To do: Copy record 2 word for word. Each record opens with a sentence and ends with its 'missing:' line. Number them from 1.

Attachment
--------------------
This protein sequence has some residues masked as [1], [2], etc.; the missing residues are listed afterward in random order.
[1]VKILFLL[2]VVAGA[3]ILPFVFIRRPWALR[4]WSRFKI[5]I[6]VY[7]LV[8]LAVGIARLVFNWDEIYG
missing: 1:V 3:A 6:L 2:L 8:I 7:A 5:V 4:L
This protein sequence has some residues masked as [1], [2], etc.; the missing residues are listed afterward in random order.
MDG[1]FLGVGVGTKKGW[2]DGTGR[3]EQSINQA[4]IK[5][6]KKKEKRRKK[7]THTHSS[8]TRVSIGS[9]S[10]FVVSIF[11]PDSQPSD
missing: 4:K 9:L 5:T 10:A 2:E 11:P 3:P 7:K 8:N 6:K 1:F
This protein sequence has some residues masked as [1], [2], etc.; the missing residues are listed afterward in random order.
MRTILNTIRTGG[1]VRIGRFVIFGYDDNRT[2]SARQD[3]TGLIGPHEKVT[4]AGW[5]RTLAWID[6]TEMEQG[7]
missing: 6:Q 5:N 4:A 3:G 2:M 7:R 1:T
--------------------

This protein sequence has some residues masked as [1], [2], etc.; the missing residues are listed afterward in random order.
MDG[1]FLGVGVGTKKGW[2]DGTGR[3]EQSINQA[4]IK[5][6]KKKEKRRKK[7]THTHSS[8]TRVSIGS[9]S[10]FVVSIF[11]PDSQPSD
missing: 4:K 9:L 5:T 10:A 2:E 11:P 3:P 7:K 8:N 6:K 1:F